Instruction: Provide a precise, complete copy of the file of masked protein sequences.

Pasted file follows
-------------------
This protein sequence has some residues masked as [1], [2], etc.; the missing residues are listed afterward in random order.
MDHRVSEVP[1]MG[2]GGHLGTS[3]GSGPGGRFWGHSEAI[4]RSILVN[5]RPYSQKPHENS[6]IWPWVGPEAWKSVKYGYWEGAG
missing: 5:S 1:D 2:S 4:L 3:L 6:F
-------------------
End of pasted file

This protein sequence has some residues masked as [1], [2], etc.; the missing residues are listed afterward in random order.
MDHRVSEVP[1]MG[2]GGHLGTS[3]GSGPGGRFWGHSEAI[4]RSILVN[5]RPYSQKPHENS[6]IWPWVGPEAWKSVKYGYWEGAG
missing: 5:S 1:D 2:S 4:L 3:L 6:F